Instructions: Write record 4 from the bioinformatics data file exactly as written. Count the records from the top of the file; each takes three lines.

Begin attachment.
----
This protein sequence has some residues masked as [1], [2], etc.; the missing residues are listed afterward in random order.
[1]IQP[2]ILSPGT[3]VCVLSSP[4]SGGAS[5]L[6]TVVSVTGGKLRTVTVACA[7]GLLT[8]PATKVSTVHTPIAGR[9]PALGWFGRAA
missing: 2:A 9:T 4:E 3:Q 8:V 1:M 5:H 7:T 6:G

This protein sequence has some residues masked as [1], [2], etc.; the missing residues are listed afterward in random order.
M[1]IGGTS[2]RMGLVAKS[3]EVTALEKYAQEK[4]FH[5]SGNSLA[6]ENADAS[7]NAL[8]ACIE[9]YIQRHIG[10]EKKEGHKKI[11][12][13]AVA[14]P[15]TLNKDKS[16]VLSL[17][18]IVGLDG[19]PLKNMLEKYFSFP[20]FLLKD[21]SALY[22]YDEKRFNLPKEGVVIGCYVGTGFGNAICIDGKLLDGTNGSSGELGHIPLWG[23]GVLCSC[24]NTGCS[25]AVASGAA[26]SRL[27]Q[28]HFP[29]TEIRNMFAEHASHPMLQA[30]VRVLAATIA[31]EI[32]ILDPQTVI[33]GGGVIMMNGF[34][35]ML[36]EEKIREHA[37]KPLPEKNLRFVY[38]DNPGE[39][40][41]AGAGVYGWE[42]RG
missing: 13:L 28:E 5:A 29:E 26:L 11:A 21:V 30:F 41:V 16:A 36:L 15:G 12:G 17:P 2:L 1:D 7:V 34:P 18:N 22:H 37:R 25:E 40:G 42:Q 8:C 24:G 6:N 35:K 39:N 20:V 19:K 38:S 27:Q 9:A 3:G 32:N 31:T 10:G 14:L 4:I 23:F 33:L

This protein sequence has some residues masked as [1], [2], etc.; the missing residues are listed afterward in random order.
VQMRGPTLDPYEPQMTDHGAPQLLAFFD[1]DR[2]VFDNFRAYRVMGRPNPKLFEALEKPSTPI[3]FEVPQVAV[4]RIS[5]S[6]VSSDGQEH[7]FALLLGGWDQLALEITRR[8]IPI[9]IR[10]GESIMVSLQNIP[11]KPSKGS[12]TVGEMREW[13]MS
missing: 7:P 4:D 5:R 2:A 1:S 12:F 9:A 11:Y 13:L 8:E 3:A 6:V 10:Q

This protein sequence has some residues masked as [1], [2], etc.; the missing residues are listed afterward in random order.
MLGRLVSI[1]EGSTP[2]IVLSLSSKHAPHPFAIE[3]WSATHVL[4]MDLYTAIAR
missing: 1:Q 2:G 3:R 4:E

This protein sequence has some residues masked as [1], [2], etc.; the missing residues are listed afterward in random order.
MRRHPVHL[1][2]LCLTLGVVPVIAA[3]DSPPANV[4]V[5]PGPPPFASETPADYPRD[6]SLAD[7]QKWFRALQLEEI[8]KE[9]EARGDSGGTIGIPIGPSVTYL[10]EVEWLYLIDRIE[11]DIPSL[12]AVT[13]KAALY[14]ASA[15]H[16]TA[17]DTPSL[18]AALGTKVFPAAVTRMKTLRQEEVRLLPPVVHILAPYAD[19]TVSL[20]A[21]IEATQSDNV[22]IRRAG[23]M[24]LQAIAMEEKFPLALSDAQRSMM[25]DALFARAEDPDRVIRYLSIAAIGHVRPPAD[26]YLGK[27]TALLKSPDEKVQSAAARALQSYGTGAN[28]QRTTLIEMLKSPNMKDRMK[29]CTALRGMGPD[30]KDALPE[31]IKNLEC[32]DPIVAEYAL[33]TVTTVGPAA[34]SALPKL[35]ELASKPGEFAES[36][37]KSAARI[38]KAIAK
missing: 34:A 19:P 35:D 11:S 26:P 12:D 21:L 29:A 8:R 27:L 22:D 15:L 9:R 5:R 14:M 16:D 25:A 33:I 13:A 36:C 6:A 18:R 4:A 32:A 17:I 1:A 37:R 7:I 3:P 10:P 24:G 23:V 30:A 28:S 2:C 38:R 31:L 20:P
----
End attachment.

This protein sequence has some residues masked as [1], [2], etc.; the missing residues are listed afterward in random order.
MLGRLVSI[1]EGSTP[2]IVLSLSSKHAPHPFAIE[3]WSATHVL[4]MDLYTAIAR
missing: 1:Q 2:G 3:R 4:E